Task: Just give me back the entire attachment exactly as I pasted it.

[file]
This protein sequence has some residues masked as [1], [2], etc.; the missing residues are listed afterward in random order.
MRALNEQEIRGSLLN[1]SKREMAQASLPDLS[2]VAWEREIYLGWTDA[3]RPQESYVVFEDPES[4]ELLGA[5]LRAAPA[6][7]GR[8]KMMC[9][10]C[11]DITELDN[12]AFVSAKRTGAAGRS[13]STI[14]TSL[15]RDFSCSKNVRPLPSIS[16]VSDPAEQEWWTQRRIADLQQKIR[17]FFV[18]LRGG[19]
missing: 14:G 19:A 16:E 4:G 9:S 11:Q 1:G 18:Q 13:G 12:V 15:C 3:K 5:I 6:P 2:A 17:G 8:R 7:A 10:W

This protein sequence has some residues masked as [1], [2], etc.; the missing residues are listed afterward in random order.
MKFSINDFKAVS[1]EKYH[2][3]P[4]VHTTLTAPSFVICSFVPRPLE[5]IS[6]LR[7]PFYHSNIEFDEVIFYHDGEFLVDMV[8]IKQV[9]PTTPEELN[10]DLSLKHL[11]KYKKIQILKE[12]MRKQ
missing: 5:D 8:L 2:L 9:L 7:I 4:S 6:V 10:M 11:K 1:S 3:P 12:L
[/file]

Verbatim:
This protein sequence has some residues masked as [1], [2], etc.; the missing residues are listed afterward in random order.
MRALNEQEIRGSLLN[1]SKREMAQASLPDLS[2]VAWEREIYLGWTDA[3]RPQESYVVFEDPES[4]ELLGA[5]LRAAPA[6][7]GR[8]KMMC[9][10]C[11]DITELDN[12]AFVSAKRTGAAGRS[13]STI[14]TSL[15]RDFSCSKNVRPLPSIS[16]VSDPAEQEWWTQRRIADLQQKIR[17]FFV[18]LRGG[19]
missing: 14:G 19:A 16:E 4:G 9:S 11:Q 1:G 18:Q 13:G 12:V 15:C 3:K 5:I 6:P 2:A 17:G 8:R 7:A 10:W

This protein sequence has some residues masked as [1], [2], etc.; the missing residues are listed afterward in random order.
MKFSINDFKAVS[1]EKYH[2][3]P[4]VHTTLTAPSFVICSFVPRPLE[5]IS[6]LR[7]PFYHSNIEFDEVIFYHDGEFLVDMV[8]IKQV[9]PTTPEELN[10]DLSLKHL[11]KYKKIQILKE[12]MRKQ
missing: 5:D 8:L 2:L 9:L 7:I 4:S 6:V 10:M 11:K 1:S 3:P 12:L